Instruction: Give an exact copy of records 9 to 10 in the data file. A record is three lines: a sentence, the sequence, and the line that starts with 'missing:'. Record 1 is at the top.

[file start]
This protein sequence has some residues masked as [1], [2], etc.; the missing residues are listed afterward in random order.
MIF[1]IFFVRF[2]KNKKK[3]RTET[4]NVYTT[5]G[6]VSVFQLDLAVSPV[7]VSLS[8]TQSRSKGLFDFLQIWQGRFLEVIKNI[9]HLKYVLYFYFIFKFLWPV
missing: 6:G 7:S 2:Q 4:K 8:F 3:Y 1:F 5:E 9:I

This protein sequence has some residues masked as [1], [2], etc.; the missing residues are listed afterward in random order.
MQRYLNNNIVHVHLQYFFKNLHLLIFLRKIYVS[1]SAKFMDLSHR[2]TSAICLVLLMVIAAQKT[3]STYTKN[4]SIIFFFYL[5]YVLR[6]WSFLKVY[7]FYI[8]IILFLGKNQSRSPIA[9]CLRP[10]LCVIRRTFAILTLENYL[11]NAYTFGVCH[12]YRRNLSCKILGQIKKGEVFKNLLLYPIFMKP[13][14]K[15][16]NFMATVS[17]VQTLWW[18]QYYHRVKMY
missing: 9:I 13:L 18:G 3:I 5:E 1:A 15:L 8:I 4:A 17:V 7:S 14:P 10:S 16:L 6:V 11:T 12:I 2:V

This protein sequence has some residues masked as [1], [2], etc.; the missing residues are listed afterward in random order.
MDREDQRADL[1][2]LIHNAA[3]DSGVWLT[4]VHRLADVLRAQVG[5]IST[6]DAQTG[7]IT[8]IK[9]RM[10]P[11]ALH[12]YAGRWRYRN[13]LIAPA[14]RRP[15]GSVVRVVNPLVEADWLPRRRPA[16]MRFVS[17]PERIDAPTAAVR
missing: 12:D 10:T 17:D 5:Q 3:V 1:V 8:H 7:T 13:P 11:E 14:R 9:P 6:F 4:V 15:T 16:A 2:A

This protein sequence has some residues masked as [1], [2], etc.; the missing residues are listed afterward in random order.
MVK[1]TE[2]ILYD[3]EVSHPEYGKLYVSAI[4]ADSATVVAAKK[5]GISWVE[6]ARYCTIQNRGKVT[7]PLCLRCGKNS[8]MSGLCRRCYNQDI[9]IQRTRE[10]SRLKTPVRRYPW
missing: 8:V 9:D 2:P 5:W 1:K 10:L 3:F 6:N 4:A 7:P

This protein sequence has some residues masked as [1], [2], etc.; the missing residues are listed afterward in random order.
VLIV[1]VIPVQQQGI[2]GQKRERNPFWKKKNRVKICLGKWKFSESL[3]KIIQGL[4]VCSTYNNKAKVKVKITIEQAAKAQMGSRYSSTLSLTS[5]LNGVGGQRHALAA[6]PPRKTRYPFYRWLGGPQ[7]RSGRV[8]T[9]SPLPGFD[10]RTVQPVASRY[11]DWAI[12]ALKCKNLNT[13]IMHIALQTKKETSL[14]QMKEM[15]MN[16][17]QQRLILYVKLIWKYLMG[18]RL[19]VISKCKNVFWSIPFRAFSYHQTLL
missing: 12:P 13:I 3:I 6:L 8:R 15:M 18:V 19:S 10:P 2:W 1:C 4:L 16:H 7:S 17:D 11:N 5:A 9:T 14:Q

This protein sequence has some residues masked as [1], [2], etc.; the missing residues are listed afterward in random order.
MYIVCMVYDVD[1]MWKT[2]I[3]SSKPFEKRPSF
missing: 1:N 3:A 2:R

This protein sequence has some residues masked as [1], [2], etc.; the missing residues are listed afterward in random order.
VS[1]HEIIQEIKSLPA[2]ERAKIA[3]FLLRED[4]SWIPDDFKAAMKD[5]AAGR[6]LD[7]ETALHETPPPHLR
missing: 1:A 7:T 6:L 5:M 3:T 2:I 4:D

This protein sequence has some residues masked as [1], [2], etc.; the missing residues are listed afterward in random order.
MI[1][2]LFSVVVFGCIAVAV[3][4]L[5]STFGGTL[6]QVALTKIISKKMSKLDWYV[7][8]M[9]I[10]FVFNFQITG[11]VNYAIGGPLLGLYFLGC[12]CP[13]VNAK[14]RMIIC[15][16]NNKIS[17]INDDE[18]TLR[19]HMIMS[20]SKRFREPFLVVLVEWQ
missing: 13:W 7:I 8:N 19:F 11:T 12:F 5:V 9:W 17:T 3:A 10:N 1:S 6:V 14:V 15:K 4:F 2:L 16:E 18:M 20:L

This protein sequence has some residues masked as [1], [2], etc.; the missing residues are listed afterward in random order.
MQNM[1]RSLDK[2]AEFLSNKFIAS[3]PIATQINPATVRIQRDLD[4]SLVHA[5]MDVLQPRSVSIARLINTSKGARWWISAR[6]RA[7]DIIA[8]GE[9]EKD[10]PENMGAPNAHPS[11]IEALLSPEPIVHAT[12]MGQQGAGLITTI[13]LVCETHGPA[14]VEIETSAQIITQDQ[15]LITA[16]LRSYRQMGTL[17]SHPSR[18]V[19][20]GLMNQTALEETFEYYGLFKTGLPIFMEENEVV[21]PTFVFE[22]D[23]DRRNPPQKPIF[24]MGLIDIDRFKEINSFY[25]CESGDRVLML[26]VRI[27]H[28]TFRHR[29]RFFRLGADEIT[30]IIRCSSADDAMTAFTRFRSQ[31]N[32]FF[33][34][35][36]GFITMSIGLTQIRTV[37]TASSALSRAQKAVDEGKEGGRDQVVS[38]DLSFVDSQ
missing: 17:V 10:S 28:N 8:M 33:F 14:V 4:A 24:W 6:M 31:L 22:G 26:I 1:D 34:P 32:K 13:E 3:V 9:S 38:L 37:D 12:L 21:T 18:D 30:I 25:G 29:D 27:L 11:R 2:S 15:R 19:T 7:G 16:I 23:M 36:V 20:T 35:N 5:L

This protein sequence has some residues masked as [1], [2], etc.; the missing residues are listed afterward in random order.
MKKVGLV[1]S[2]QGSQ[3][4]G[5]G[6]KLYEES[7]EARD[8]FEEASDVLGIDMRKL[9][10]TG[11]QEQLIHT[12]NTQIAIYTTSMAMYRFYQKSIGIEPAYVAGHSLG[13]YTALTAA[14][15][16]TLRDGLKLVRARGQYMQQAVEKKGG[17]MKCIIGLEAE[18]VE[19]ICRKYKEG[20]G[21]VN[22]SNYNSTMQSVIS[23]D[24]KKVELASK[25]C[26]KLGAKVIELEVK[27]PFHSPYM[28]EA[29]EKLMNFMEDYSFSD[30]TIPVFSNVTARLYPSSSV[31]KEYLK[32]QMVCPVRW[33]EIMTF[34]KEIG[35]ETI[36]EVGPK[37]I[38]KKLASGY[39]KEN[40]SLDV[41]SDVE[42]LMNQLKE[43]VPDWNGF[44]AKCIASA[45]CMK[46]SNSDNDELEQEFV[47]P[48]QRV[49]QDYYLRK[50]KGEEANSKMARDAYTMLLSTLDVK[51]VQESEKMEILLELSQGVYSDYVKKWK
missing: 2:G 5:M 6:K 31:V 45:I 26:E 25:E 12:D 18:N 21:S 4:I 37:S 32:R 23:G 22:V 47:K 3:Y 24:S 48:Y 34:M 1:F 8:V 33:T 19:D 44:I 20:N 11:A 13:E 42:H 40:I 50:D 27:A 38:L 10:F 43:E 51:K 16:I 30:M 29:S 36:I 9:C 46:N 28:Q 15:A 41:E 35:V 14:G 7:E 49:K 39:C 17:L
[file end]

This protein sequence has some residues masked as [1], [2], etc.; the missing residues are listed afterward in random order.
MQNM[1]RSLDK[2]AEFLSNKFIAS[3]PIATQINPATVRIQRDLD[4]SLVHA[5]MDVLQPRSVSIARLINTSKGARWWISAR[6]RA[7]DIIA[8]GE[9]EKD[10]PENMGAPNAHPS[11]IEALLSPEPIVHAT[12]MGQQGAGLITTI[13]LVCETHGPA[14]VEIETSAQIITQDQ[15]LITA[16]LRSYRQMGTL[17]SHPSR[18]V[19][20]GLMNQTALEETFEYYGLFKTGLPIFMEENEVV[21]PTFVFE[22]D[23]DRRNPPQKPIF[24]MGLIDIDRFKEINSFY[25]CESGDRVLML[26]VRI[27]H[28]TFRHR[29]RFFRLGADEIT[30]IIRCSSADDAMTAFTRFRSQ[31]N[32]FF[33][34][35][36]GFITMSIGLTQIRTV[37]TASSALSRAQKAVDEGKEGGRDQVVS[38]DLSFVDSQ
missing: 17:V 10:S 28:N 8:M 33:F 14:V 4:A 24:W 6:M 31:L 22:G 26:I 1:D 34:P 32:K 13:E 3:V 9:S 38:L 37:D 12:L 21:T 18:D 30:I 25:G 29:D 27:L 11:R 2:S 15:R 19:T 7:G 16:I 23:M 36:V 20:T 35:N 5:L

This protein sequence has some residues masked as [1], [2], etc.; the missing residues are listed afterward in random order.
MKKVGLV[1]S[2]QGSQ[3][4]G[5]G[6]KLYEES[7]EARD[8]FEEASDVLGIDMRKL[9][10]TG[11]QEQLIHT[12]NTQIAIYTTSMAMYRFYQKSIGIEPAYVAGHSLG[13]YTALTAA[14][15][16]TLRDGLKLVRARGQYMQQAVEKKGG[17]MKCIIGLEAE[18]VE[19]ICRKYKEG[20]G[21]VN[22]SNYNSTMQSVIS[23]D[24]KKVELASK[25]C[26]KLGAKVIELEVK[27]PFHSPYM[28]EA[29]EKLMNFMEDYSFSD[30]TIPVFSNVTARLYPSSSV[31]KEYLK[32]QMVCPVRW[33]EIMTF[34]KEIG[35]ETI[36]EVGPK[37]I[38]KKLASGY[39]KEN[40]SLDV[41]SDVE[42]LMNQLKE[43]VPDWNGF[44]AKCIASA[45]CMK[46]SNSDNDELEQEFV[47]P[48]QRV[49]QDYYLRK[50]KGEEANSKMARDAYTMLLSTLDVK[51]VQESEKMEILLELSQGVYSDYVKKWK
missing: 2:G 5:M 6:K 31:V 45:I 26:E 25:E 12:D 18:N 21:S 4:I 37:S 32:R 23:G 22:V 47:K 3:Y 24:S 48:Y 34:M 1:F 8:V 33:T 19:D 44:I 20:N 11:A 13:E 42:H 40:I 50:D 27:A 38:L 10:F 43:E 51:K 16:I 30:M 29:S 36:I 9:C 46:N 28:Q 15:A 41:E 35:V 14:G 7:E 49:K 39:C 17:L